School closes after concrete crumbles
Parents uncertain where their kids will learn for rest of year
Hundreds of Somerville parents are unsure where they’ll be sending their children to school later this week after a piece of concrete “fell onto a stairwell” in a pre-kindergarten to grade 8 school, forcing it to close for the remainder of the academic year.
District officials alerted parents and staff Friday that the Winter Hill Community Innovation School would not be reopening as a “small section of concrete fell onto a stairwell inside of the school,” and students would be finishing their years elsewhere, beginning Thursday.
The incident happened sometime “this week, outside of operating hours,” according to a Thursday evening letter from Superintendent Jeff Curley, Mayor Katjana Ballantyne and Winter Hill Principal Courtney Gosselin. They did not specify when the ceiling collapsed.
Friday marked the first day of the closure.
Uma Murugan, president of the school’s parent teacher association had not, as of Saturday afternoon, received a relocation plan for where her 9-year-old daughter Tara will be finishing the third grade.
The uncertainty is sparking memories from when Winter Hill students attended Somerville High School due to the unsafe building conditions, including poor air quality, during the pandemic, Murugan told the Herald.
“My child is having COVID flashbacks,” she said, “‘Am I going to the high school? Oh no, not the high school? Then where am I going to go to school?’ I don’t know. Who knows? The mayor knows, but why can’t they tell us? My daughter cried herself to sleep last night.”
Officials on Friday said they hoped to share completed plans for the weeks ahead throughout the weekend.
A number of parents and middle school students noticed a portion of Winter Hill cordoned off before an open house Wednesday evening showcasing students’ work, Murugan said. A school official noted on Friday that “if you looked at that portion of ceiling a month ago, a layperson would not have been able to predict that the ceiling would fall down,” she said.
“That begs the question as to where else could it fall,” Murugan said.
Winter Hill serves about 422 students between prek and eighth grade, according to The Cambridge Day, which covers Cambridge and Somerville. The school closed for one day of class due to maintenance shortcomings in the fall, The Day reported.
District leadership instructed staff to return to the school on Monday to pack up their materials which they will then move to their new space on Tuesday, leaving just one day to touch up the new learning environments.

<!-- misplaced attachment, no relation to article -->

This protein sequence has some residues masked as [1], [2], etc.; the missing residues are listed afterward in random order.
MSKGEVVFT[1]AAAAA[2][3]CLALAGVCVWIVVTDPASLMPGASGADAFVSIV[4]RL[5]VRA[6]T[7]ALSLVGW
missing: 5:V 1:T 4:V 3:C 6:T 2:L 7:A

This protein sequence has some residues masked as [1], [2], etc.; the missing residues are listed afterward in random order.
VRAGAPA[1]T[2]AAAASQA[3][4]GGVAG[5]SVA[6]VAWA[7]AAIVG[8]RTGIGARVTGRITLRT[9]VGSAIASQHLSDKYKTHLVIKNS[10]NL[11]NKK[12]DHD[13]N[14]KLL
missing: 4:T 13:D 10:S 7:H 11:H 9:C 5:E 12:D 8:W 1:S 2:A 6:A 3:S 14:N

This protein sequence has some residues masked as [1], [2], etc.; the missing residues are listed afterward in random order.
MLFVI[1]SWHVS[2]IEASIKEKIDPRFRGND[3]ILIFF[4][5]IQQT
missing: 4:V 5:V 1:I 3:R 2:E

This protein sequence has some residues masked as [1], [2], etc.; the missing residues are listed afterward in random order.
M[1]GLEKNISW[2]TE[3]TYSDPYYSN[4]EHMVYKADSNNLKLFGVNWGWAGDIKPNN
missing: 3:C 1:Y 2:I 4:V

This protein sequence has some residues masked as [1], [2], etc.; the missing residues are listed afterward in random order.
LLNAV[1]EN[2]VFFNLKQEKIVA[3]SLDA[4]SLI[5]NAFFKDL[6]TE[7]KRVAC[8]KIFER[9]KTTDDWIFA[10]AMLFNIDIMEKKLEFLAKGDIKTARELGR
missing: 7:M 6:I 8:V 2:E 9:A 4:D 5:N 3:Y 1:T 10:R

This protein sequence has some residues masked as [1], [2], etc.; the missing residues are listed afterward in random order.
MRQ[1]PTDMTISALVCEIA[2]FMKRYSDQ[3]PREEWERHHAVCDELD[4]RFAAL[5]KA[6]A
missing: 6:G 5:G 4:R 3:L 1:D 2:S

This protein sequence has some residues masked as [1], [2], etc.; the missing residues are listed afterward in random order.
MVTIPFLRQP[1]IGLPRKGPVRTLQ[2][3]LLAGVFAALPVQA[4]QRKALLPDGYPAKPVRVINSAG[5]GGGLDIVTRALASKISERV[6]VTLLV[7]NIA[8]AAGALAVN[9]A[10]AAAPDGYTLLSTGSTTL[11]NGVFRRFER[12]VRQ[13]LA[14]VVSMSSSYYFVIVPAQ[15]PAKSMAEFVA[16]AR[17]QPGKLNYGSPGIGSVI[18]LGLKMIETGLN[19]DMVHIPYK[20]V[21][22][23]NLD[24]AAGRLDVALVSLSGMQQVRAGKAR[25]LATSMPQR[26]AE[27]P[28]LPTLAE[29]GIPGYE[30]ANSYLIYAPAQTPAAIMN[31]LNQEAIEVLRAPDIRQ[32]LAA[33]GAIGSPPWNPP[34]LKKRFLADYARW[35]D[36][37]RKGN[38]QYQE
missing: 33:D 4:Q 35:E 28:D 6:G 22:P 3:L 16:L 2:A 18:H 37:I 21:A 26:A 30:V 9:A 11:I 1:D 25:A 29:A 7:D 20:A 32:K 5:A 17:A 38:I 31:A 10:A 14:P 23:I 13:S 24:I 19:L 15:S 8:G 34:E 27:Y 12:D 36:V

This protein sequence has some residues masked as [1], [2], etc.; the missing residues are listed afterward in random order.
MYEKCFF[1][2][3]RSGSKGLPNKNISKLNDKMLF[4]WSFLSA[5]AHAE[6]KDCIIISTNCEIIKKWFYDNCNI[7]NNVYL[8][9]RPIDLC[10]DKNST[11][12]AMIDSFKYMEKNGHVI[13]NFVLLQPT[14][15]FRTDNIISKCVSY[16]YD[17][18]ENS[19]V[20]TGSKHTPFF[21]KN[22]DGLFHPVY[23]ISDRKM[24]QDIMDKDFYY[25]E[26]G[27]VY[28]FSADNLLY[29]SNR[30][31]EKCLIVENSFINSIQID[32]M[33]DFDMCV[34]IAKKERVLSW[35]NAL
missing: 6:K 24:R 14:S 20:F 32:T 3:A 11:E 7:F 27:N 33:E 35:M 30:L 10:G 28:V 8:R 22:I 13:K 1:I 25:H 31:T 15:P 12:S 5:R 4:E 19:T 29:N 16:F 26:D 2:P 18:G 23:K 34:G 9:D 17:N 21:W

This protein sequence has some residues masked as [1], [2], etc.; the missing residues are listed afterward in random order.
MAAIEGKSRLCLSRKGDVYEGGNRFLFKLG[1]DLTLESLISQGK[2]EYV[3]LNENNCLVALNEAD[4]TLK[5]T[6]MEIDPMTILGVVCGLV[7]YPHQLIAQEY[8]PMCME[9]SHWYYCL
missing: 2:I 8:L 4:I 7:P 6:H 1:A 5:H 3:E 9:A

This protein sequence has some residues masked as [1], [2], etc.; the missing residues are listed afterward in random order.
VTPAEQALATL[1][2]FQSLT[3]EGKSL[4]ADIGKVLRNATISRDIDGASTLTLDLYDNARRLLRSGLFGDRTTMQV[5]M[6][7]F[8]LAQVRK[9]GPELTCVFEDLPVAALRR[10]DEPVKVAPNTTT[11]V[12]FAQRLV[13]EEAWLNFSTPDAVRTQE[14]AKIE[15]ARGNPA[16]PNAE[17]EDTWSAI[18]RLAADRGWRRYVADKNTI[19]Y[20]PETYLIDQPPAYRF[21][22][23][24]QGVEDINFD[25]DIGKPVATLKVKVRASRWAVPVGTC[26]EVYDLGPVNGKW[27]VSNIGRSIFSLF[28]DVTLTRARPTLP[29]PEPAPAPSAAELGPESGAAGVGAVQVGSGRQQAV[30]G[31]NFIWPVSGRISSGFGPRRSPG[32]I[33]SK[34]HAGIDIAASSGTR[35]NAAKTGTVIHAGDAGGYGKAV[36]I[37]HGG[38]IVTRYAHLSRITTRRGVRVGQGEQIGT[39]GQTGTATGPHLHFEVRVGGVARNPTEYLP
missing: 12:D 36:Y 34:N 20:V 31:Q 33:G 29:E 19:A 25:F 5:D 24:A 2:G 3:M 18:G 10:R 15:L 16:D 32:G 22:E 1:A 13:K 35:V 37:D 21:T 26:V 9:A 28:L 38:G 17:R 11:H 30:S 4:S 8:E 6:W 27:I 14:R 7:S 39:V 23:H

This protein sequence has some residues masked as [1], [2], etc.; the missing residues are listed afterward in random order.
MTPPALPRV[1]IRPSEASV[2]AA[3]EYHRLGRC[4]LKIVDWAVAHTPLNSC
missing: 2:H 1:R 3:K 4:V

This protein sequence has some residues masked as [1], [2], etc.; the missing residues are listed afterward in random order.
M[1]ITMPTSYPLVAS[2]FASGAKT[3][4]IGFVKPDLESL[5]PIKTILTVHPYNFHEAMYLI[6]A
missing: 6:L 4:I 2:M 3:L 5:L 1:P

The Friday night news dump did not come as a surprise to the Somerville Educators Union which quickly shared their frustration on Facebook, calling out Mayor Ballantyne for her “shocking” “lack of urgency.”
“Next steps must come Mayor Katjana Ballantyne,” the union said. “It is time for her to match our urgency and expedite the process. We cannot wait any longer. We must move decisively to build a new school building as soon as possible. Our students deserve a healthy and safe building.”
District officials submitted a statement of interest in April to the Massachusetts School Building Authority for state funding to replace Winter Hill with a new facility.
The 95,000-square-foot building, constructed in 1975, is in need of more classrooms to accommodate its “increased enrollment especially in the specialized programs,” including those for students with autism and immigrants, according to the statement.
“We need to do whatever it takes, in the short and long term to create the buildings that our students & educators deserve, especially right now the Winter Hill,” City Councilor Ben Ewen-Campen said Saturday via Facebook. “While we have made important progress advancing these efforts this year, it clearly isn’t good enough.”
Murugan said she’s glad her daughter goes to the school because of its community but noted how deans of students and special education teachers are working out of closets and how communication travels from room to room very easily due to paper thin walls.
“We have gotten the attention finally,” Murugan said. “It’s now a question of ‘How quickly can they decide to actually spend the money and get our school rebuilt?’ They can find the money, if you ask me, if they have the political will.”